The Profit Margin: May 6, 2024

Statistic of the Week

Fewer prime-age American men are participating in the work force.  In the 1950’s, 96% of men between the ages of 24 and 54 were working full or part-time.  As recently as March of this year that figure has dipped down to 86%, and now trails several other developed countries.  The percentage of men participating in the workforce has been steadily declining since the 1960’s.

Global Perspective

There is a global shortage of olive oil, occasionally referred to as “liquid gold.”  The staple of the Mediterranean diet has reached record-high prices, being driven by a crime surge targeting the superfood. Spain supplies approximately 40% of the world’s olive oil.  The country has been trying to increase its production to meet demand.

Market Moving Events

Tuesday: Consumer Credit

Wednesday: Wholesale Inventories

Thursday: Jobless Claims

Friday: Consumer Sentiment, Federal Budget


While the week started out on the wrong foot, Wednesday’s FOMC policy decision paved the way for higher equity prices and lower bond yields.  All three domestic equity indexes gained traction last week amid several “Goldilocks” economic releases.  The Nasdaq was the week’s leader, rallying 1.43%.1  The DJIA, driven by performance from a couple of key components, rose 1.14%2  And the S&P 500 brought up the rear, inching up 0.55%.3  As equity prices rose, yields fell.  The yield on the 10-year Treasury dipped 0.15% on the week to finish Friday at 4.52%.4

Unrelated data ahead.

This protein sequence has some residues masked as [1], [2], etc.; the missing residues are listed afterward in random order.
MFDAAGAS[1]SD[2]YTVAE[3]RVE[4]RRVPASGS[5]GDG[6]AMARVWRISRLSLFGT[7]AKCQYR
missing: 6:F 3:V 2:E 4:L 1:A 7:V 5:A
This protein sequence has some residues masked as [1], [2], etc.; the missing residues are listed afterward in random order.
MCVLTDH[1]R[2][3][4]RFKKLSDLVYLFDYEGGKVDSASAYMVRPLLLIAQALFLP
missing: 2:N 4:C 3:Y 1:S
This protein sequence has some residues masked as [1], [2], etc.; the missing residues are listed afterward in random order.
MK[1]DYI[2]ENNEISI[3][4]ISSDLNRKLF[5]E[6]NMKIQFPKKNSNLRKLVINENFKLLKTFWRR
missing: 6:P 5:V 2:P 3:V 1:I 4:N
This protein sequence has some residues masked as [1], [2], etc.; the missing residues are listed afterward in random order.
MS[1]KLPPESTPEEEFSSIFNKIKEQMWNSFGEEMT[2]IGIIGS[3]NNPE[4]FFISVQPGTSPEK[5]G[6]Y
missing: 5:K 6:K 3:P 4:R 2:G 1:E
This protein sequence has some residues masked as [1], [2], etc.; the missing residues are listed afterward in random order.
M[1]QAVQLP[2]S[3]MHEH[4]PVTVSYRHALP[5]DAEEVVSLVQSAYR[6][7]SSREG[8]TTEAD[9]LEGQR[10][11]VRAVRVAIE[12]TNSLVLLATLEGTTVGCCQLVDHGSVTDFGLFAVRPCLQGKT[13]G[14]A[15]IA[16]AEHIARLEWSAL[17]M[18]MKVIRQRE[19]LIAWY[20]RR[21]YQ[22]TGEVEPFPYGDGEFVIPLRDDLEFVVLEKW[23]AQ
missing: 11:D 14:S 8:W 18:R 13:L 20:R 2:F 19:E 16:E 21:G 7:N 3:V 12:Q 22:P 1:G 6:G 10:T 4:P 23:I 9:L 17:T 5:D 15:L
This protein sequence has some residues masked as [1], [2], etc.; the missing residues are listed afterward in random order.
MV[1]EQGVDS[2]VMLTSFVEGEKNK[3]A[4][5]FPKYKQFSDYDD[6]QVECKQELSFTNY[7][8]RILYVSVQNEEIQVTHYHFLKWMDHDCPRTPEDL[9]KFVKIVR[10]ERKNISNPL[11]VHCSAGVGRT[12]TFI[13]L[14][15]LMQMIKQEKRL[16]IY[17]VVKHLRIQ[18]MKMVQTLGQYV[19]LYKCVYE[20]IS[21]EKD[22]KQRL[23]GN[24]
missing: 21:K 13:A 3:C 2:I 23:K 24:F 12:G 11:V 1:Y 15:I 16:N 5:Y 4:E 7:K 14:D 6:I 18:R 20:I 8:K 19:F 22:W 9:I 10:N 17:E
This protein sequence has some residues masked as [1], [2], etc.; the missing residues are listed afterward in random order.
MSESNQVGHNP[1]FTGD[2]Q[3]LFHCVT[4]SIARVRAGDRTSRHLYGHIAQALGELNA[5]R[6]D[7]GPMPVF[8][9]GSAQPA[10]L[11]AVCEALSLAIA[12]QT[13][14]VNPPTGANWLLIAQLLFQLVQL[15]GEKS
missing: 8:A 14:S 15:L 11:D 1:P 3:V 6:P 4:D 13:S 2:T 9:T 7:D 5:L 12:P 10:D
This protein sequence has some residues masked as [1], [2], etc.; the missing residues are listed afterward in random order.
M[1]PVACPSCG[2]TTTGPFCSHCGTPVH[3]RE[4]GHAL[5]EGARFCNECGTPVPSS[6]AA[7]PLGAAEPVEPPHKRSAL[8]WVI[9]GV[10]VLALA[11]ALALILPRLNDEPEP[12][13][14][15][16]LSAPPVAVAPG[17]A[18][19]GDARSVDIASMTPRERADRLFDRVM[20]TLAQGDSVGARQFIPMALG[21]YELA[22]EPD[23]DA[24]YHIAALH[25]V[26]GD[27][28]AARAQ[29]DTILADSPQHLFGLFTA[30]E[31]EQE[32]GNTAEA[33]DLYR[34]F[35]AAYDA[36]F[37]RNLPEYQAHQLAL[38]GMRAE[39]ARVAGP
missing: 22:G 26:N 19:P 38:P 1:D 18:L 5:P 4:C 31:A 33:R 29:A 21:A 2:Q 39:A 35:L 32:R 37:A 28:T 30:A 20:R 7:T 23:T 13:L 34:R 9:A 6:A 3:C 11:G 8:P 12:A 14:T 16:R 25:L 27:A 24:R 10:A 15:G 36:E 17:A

The FOMC left interest rates unchanged, matching analyst expectations.  In Chair Powell’s press conference that followed the rate announcement, he allayed some investor fears by taking a rate hike off the table, saying outright,  “I think it’s unlikely that the next policy rate move will be a hike.”5  The Fed also announced that it was slowing the rate at which it is shrinking its balance sheet, moving from a reduction rate of $80 billion/month to $40 billion/month.6  (This should help facilitate lower bond yields).  Friday’s nonfarm payrolls report further helped bolster investor confidence and hopes that the economy still may yet come in for a “soft landing.”  While still adding jobs for the month of April, the figure was softer than predicted and the unemployment rate ticked up slightly to 3.9% from 3.8%.7  Additionally, wage growth came in slower-than-expected, up 0.2% for the month and 3.9% year over year.8 In the week ahead, earnings season continues and multiple Fed governors will make public comments.

Chart of the Week

The nonfarm payrolls report for April was weaker-than-expected, with 175,000 jobs being added to the U.S. economy.  Analysts had expected a figure around 240,000.  The miss caused the unemployment rate to rise to 3.9%.  The report for March was revised higher. 

Source Materials

Market Moving Events:

Chart of the Week:

Bureau of Labor Statistics

Statistic of the Week:

Insider Business

Global Perspective:





5. Barron’s

6. Investor’s Business Daily

7.Bureau of Labor Statistics

8.Bureau of Labor Statistics